Posts Tagged ‘Political art’
LOS ANGELES — The rock was the star as the Los Angeles County Museum of Art pulled the covers off artist Michael Heizer’s latest creation — a 340-ton boulder positioned to appear as though it’s floating in midair.
About a thousand people showed up under sunny skies in Los Angeles as the gigantic work titled “Levitated Mass” was unveiled Sunday on LACMA’s backyard, where it is intended to remain forever.
Its centerpiece is the two-story-tall chunk of granite that was hauled 105 miles from a Riverside rock quarry earlier this year. Since then, the rock has been carefully positioned above a 465-foot-long trench that museum visitors can stroll. → Read more
We invite you to read the NYT article by Nicolas Kristof. There have been other studios that Elaine Cimino Studios has been working with who have seen the Born to Draw iBooks and have commented on the environmental aspects of the books and said they would not want to stress these type of issues in their children’s educational programming. I am glad to see that this article was published and that it gives others the courage to teach sustainability in their classrooms.
I am teaching children how to draw by shape relationships emphasizing aesthetic valuing, perception and creative expression. Showing children the historical and cultural context of how different peoples come to their beliefs systems enables children to grasp the world around them and prepares them for their uncertain futures. The affects that climate change will have on future generations is substantial and they will have their challenges to overcome because our generation will have failed them by not raises our voices to the problems all humanity faces.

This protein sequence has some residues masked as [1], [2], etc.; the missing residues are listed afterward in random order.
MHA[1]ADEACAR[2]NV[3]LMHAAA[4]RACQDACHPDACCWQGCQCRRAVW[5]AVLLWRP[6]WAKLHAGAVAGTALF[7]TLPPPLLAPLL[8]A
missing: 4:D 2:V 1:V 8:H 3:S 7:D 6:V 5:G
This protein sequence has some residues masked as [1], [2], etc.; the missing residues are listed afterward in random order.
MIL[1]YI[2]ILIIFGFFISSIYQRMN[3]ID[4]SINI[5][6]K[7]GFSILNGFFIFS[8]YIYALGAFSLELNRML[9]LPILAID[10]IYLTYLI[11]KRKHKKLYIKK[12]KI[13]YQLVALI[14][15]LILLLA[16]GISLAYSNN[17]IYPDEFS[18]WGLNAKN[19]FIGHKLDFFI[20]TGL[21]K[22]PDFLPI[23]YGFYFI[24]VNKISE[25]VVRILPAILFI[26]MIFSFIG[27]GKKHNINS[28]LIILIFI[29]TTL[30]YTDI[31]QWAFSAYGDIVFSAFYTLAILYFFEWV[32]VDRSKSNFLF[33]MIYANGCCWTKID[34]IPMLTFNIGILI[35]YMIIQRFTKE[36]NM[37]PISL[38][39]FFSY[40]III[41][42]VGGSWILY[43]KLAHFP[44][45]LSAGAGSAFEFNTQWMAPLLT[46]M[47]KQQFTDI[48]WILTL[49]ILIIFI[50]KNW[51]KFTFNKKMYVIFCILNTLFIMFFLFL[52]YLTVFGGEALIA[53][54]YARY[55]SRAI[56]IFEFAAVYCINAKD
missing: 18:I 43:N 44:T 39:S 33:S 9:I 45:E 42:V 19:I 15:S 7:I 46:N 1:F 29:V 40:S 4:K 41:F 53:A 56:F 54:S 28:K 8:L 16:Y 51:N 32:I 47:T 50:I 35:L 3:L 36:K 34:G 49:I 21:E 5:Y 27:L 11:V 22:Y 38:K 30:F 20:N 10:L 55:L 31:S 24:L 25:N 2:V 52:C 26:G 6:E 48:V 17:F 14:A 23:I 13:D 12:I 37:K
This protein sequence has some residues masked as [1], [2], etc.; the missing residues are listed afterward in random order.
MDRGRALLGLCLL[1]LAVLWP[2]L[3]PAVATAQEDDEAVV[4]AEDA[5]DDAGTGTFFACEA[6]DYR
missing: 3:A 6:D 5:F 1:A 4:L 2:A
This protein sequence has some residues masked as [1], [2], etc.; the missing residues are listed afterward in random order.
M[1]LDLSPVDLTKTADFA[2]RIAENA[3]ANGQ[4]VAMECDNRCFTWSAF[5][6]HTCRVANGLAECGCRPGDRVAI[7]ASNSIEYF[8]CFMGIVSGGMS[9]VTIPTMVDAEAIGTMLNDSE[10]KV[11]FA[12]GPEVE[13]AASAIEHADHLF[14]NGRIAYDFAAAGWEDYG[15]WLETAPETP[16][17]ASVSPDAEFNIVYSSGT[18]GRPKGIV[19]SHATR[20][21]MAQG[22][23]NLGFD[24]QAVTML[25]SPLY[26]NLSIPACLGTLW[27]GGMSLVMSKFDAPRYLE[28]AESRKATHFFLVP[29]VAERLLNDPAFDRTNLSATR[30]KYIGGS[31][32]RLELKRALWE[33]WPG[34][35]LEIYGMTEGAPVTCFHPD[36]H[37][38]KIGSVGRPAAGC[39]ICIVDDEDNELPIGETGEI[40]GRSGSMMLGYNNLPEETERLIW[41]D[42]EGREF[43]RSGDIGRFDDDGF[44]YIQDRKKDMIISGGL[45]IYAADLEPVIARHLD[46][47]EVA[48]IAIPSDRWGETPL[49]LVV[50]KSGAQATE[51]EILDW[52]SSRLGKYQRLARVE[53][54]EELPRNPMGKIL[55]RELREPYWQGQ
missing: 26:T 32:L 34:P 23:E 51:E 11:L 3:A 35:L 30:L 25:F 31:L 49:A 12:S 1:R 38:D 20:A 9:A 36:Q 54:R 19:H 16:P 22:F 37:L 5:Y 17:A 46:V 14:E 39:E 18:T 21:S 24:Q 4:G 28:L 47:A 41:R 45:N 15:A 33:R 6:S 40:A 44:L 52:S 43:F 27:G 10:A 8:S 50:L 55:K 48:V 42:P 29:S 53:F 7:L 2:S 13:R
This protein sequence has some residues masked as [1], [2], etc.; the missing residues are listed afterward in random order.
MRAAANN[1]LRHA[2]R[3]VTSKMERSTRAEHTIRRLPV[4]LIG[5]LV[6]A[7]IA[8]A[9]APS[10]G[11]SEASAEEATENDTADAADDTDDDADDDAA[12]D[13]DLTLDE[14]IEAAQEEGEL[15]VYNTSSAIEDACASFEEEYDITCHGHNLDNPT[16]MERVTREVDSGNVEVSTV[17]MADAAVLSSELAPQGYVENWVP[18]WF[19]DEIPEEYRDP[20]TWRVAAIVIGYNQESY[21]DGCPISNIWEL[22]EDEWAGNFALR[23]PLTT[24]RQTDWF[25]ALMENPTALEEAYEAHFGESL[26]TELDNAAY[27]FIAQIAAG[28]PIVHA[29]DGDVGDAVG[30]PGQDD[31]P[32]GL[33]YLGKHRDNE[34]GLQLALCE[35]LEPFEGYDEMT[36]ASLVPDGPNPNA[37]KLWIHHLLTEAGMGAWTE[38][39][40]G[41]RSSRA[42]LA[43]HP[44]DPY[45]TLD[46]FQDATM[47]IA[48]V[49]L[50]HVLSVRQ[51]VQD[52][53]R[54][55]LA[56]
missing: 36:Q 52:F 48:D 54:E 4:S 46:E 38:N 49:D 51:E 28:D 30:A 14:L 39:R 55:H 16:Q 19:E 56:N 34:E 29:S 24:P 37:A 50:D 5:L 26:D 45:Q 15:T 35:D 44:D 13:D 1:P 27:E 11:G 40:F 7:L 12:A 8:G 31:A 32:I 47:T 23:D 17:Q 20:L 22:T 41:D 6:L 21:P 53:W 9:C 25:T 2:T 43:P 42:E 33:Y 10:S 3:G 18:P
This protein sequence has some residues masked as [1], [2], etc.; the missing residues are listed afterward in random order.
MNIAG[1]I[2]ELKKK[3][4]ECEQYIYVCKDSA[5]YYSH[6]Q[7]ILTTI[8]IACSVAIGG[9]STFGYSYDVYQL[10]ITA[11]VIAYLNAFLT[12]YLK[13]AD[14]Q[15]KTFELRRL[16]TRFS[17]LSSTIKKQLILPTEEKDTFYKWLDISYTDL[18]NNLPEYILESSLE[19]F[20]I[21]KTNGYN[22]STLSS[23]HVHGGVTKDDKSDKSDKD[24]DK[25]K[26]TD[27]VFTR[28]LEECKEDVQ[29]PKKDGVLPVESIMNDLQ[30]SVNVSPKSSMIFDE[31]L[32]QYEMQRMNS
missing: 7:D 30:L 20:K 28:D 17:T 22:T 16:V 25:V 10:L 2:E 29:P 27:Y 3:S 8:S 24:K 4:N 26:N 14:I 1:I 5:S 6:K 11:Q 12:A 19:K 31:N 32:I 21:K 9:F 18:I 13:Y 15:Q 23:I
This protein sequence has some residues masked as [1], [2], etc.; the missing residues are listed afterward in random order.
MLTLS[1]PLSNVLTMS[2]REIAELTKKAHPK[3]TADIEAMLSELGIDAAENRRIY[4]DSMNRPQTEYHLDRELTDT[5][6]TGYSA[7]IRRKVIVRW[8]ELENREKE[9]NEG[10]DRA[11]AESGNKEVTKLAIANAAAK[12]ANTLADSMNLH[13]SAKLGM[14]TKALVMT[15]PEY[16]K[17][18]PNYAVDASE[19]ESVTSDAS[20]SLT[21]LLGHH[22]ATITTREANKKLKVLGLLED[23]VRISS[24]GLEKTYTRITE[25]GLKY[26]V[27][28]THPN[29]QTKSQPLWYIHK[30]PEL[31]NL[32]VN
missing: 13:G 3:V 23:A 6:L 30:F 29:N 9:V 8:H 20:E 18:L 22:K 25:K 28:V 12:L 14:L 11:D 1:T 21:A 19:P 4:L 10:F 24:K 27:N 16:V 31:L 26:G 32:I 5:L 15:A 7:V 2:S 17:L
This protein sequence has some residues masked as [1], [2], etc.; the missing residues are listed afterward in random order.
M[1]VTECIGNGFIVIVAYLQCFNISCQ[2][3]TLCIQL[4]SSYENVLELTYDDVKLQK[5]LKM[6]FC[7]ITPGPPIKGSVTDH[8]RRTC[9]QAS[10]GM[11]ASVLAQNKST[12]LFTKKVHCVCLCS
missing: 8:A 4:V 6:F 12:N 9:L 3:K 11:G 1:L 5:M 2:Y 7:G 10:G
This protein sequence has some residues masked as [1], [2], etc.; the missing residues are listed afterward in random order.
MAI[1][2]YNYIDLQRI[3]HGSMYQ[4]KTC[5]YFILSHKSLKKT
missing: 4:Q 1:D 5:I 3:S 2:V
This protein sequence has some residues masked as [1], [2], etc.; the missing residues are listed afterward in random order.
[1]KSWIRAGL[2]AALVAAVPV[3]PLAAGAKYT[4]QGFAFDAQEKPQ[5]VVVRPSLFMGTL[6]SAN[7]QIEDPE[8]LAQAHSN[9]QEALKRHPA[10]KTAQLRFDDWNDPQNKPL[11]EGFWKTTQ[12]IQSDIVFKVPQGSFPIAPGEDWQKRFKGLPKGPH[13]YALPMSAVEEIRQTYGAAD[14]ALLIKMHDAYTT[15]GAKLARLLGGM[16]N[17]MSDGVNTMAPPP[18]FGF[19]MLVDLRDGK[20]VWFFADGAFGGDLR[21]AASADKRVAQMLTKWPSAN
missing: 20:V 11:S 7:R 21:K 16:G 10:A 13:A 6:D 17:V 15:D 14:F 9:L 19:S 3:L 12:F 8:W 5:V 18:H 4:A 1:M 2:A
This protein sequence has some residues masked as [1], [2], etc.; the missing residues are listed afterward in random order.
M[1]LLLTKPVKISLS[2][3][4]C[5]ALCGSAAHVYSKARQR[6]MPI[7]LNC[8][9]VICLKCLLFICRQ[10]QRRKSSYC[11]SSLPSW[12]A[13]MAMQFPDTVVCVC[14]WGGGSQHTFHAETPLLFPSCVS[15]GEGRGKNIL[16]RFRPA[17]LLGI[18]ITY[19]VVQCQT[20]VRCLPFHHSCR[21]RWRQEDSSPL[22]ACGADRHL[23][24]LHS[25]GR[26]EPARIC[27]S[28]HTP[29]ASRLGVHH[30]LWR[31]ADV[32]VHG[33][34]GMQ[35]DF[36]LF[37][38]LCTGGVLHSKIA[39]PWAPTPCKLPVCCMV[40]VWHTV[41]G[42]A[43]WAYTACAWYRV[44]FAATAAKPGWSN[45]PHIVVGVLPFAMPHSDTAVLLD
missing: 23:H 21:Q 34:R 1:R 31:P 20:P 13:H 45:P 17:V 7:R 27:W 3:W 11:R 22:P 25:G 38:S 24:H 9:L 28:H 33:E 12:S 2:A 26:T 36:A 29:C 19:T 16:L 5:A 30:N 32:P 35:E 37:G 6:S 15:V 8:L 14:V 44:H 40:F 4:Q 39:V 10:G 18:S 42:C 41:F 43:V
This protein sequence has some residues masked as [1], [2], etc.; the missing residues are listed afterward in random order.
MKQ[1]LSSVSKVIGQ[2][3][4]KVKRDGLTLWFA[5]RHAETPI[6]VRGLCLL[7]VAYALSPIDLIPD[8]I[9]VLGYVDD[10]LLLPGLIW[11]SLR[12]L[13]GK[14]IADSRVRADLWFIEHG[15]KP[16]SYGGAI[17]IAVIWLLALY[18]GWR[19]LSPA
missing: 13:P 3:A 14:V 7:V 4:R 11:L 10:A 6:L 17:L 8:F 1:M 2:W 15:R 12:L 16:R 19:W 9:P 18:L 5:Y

Yes! we can change the world by changing our communities right where we live and teaching our children they do have a voice. There is nothing so radical as teaching a child how to draw a Koala Bear, Bottle-nosed Dolphin, or African Elephant! After Recess: Change the World By NICHOLAS D. KRISTOF
A BATTLE between a class of fourth graders and a major movie studio would seem an unequal fight.
So it proved to be: the studio buckled. And therein lies a story of how new Internet tools are allowing very ordinary people to defeat some of the most powerful corporate and political interests around — by threatening the titans with the online equivalent of a tarring and feathering. http://www.nytimes.com/2012/02/05/opinion/sunday/kristof-after-recess-change-the-world.html?_r=1
Take Ted Wells’s fourth-grade class in Brookline, Mass. The kids read the Dr. Seuss story “The Lorax” and admired its emphasis on protecting nature, so they were delighted to hear that Universal Studios would be releasing a movie version in March. But when the kids went to the movie’s Web site, they were crushed that the site seemed to ignore the environmental themes. → Read more
When the Egyptian artist Ganzeer called for international artists to support Egypt’s revolution, Polish artists were among the first to rise to the graffiti challenge Ati Metwaly, Saturday 21 Jan 2012
11 / 16Gallery
“From January 13 to 25, the streets of Egypt will see an explosion of anti-military street art. If you are a street artist elsewhere in the world, please do what you can in your city to help us. If you’re a comic book artist, a musician, or filmmaker, whatever artistic talent you have can be of big help. If you can do something before the designated date, please do! We need all the help we can get.” — Ganzeer’s blog.
When on 20 December 2011 Egyptian graphic designer and artist Ganzeer (Mohamed Fahmy) posted on his blog “Mad Graffiti Week: An Appeal to Artists Everywhere,” the news spread like wildfire. Artists from Germany, the Czech Republic, Australia, among other countries, joined the initiative. Equally, Polish artists from all around the country expressed their solidarity in creating graffiti, stencils, posters, drawings, and comics, adding their voice to Egypt’s cause.